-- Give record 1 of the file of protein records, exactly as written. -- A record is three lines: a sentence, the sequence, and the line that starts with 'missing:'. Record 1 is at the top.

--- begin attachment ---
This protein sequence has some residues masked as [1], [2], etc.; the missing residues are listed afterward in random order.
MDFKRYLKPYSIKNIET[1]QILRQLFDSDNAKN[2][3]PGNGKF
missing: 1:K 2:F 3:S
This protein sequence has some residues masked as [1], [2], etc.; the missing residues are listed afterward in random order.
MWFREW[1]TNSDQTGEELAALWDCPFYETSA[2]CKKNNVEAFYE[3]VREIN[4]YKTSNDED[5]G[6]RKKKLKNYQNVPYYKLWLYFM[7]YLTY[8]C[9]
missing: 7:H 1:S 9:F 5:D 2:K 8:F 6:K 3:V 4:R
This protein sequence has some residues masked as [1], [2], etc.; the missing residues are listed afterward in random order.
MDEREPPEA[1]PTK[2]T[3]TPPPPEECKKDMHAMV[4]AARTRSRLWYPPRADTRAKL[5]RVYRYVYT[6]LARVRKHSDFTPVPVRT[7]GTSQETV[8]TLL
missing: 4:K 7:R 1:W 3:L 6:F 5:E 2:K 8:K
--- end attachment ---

This protein sequence has some residues masked as [1], [2], etc.; the missing residues are listed afterward in random order.
MDFKRYLKPYSIKNIET[1]QILRQLFDSDNAKN[2][3]PGNGKF
missing: 1:K 2:F 3:S